Today when I made a mistake and put on lip balm/salve before, rather than after, brushing my teeth, I shook my head and said to myself „Nein, Nein, Nein.“ Just then I realized that if overheard by a Brit, this exclamation could be taken either as something truly dire or something ironically exaggerated, because to get the emergency services one calls 999 (I started to write “one dials” and then was struck by how rarely this would literally describe the motion one would make in this age of smartphones). Yes, the sounds are a bit more clipped in the German version, but I would add “nine, nine, nine” and nein, nein, nein to my list of English-German/Deutsch-Englisch false friends.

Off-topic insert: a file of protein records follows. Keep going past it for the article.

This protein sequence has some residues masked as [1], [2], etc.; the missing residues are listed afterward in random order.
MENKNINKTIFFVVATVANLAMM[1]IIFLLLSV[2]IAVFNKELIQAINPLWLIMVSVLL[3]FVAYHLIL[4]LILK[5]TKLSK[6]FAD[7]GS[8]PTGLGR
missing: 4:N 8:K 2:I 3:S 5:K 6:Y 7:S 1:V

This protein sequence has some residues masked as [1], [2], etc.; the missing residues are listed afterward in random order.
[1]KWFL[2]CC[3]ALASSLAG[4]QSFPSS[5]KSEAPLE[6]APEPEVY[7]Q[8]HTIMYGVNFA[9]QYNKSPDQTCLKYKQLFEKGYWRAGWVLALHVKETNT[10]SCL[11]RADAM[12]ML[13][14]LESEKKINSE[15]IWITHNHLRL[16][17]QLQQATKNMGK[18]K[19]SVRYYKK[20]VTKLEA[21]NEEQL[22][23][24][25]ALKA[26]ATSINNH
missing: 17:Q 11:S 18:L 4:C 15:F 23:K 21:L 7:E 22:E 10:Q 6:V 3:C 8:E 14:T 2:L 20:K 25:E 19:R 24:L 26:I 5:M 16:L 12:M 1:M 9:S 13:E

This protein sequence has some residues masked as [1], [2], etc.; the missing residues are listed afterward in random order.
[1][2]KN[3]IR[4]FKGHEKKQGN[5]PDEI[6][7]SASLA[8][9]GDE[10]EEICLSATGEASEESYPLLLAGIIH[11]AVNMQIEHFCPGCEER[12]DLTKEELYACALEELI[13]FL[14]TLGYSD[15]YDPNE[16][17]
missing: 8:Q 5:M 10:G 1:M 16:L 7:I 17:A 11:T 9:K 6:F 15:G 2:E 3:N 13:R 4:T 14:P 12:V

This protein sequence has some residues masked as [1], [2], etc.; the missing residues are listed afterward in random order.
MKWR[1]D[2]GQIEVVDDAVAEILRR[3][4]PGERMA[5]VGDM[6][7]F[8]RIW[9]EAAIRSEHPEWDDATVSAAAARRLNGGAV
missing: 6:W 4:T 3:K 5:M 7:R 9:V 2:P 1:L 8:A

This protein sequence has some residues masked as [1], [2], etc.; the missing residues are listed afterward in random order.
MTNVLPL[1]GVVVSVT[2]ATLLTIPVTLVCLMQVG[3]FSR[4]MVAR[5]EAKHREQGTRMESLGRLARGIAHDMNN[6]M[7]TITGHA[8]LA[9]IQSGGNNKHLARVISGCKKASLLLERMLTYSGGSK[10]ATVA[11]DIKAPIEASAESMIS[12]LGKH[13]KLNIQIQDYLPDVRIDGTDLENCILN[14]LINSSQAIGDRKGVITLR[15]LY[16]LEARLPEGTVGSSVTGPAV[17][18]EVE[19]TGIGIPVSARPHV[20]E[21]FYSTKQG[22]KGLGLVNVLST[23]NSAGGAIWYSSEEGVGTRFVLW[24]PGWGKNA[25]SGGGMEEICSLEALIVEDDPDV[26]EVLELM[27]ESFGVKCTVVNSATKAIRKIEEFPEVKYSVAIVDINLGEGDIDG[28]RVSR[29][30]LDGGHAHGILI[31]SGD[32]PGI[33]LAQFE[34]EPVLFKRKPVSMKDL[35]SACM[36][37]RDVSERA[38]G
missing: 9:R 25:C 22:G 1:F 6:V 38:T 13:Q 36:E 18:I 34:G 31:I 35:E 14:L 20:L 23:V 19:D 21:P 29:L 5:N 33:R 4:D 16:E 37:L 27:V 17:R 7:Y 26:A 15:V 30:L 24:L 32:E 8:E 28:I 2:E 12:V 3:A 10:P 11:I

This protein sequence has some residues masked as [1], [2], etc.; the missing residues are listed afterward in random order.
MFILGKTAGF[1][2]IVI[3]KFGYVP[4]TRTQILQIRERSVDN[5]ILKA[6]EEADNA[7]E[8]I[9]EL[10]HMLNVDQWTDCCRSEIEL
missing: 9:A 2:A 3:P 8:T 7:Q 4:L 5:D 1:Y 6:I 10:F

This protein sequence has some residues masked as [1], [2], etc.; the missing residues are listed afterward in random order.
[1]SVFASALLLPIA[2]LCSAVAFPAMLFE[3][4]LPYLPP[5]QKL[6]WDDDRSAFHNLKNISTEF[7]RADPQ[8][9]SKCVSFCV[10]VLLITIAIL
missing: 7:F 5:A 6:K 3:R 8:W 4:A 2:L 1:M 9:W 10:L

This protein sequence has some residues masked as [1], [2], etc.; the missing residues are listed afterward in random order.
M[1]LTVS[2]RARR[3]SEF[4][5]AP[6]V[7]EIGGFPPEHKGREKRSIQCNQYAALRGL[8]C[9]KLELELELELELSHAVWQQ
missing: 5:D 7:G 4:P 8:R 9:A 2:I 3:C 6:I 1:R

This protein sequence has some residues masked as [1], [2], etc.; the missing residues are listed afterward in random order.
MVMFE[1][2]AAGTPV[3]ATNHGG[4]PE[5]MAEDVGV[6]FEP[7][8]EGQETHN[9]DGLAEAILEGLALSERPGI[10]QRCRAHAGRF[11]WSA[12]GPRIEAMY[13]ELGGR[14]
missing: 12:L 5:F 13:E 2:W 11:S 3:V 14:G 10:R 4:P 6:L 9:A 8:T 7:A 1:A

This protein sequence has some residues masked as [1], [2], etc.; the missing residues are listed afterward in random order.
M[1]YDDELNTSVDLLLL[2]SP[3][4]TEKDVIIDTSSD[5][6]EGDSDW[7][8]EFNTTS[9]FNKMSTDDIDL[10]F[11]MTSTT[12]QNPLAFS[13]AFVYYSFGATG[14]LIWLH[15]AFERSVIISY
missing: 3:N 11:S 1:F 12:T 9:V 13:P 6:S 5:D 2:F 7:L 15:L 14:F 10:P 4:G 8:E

All this put me in mind of when I was taking Japanese back in the early ’80’s because we were taught a bit about word play involving numbers. This type of wordplay is based on the fact that the characters that name the digits 0-9 have three different spoken renderings. This page from Wikipedia gives a number of examples, including the numeral 23 being used as a race car number by Nissan since one rendering of these two digits is pronounced /ni-san/. And as you do, I started to think about how you might put the sounds of the German number names together in order to get something meaningful in English, and at once 69 – sechs nein– came into my head. The bad pun on “head” is fully intended, so here’s hoping no pun-loving and precocious children are reading, or, if they are, perhaps learning German just got a bit more exciting?!